-undermines the fundamental principle of the universality of human rights and damages our human rights legal framework; and

-has regressive implications for the rule of law and the separation of powers.

A spokesperson for the commission said:

Human rights are universal and must be guaranteed for all.

The Human Rights Act (HRA) has significantly improved human rights protections for everyone in the UK, but the safety of Rwanda bill undermines the universality of human rights by disapplying core provisions of the HRA.

On the face of the bill, the home secretary was unable to confirm that it complies with the European convention on human rights. By disapplying sections of the HRA and seeking to prevent courts from considering the risk of refoulement, this bill could expose people to harm and breaches of their right to life, their rights to be free from torture and inhuman or degrading treatment and their right to effective remedy.

Rwanda bill will breach international law to combat human trafficking, says thinktank

With peers preparing to debate the government’s safety of Rwanda (asylum and immigration) bill this afternoon, new claims have been made that it breaches human rights law.

While other critiques have focused on whether the legislation is compliant with international law relating to refugees, the latest report focuses on its relationship to international law relation to human trafficking and modern slavery.

The 17-page analysis has been published by the Modern Slavery and Human Rights Policy and Evidence Centre (Modern Slavery PEC), a specialist thinktank linked to the Bingham Centre for the Rule of Law.

In a summary of the report, Modern Slavery PEC said:

This analysis has found that the removal to Rwanda of people who either are confirmed victims of modern slavery or human trafficking or there are reasonable grounds to believe they may victims raises serious issues under both the European convention on human rights (ECHR) and the Council of Europe convention on action against trafficking in human beings (ECAT), irrespective of any claim they may have under international refugee law.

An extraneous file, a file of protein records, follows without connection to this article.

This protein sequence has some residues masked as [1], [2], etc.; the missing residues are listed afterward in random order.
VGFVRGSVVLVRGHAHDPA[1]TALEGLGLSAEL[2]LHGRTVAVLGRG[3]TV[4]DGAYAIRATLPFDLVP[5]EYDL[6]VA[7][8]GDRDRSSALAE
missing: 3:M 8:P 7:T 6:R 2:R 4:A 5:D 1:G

It concluded that, in its current form, neither the Rwanda treaty nor the safety of Rwanda bill comply with the UK’s international legal obligations.

The legal analysis has found that removing to Rwanda people who received a positive ‘reasonable grounds’ decision (the first stage of a process formally identifying people as victims of modern slavery), without completing the identification process – as envisaged by article 13 of the Rwanda treaty – will automatically and in all cases put the UK in breach of article 4 ECHR (prohibition of slavery and forced labour), as well as article 10 ECAT (obligation to identify and assist every victim of modern slavery and human trafficking).

In addition, removing identified victims of modern slavery and human trafficking without conducting an individualised assessment of the risk of re-trafficking would breach the operational duty under article 4 ECHR.

Lastly, removing potential or confirmed victims of modern slavery and human trafficking risks interfering with an obligation to investigate and prosecute the perpetrators of modern slavery and human trafficking contained in article 4 ECHR and article 27 ECAT.

Marija Jovanovic, a law lecturer at Essex University and trafficking/modern slavery specialist who wrote the report, said:

Unlike international treaties designed to protect asylum-seekers and refugees, the anti-trafficking instruments expressly require states not to remove suspected victims of human trafficking before their status is determined.

Drafted over half a century after the 1951 refugee convention, these obligations are much more explicit, concrete, and demanding when it comes to protection requirements.

The Council of Europe convention on action against trafficking in human beings (ECAT) was only agreed in 2005.

A reader asks:

Is it true what Liz Truss says that the NZ govt are rolling back their plans for a smoking ban? Why?

She is right. And it’s because a Labour government was replaced by a rightwing coalition. There are more details here.

Adam Bienkov from Byline Times says one problem for Liz Truss, in trying to get Tory MPs to oppose the gradual ban on all cigarette sales, is that the move is popular with the public.

A good example of why the Sunak plotters are getting nowhere. The smoking ban is one of the only significant policies the Government has which is actually popular with the public and in particular, Conservative voters. pic.twitter.com/1fzL9VDBuf

— Adam Bienkov (@AdamBienkov) January 29, 2024

Shares in vaping firms plummet as government confirms disposable vapes to be banned

Shares in vaping firms tumbled this morning as disposable vapes are set to be banned in Britain, PA Media reports. PA says:

Chill Brands saw shares slide by as much as 35% in early trading as a result, while rival business Supreme saw shares drop around 12%.

Chill’s market value had fallen by over £3m, with over £10m knocked off Supreme’s valuation during the morning trading session.

The announcement forms part of the government’s response to its consultation on smoking and vaping, which was launched in October last year.

The ban is expected to come into force at the end of 2024 or the start of 2025.

On Monday, Chill Brands, which makes nicotine-free vapes as well as CBD products, stressed that it is “committed to strict compliance with all relevant laws”.

Callum Sommerton, chief executive officer of Chill, said it will continue to sell its products across UK and US retailers but they are prepared to adjust to rule changes.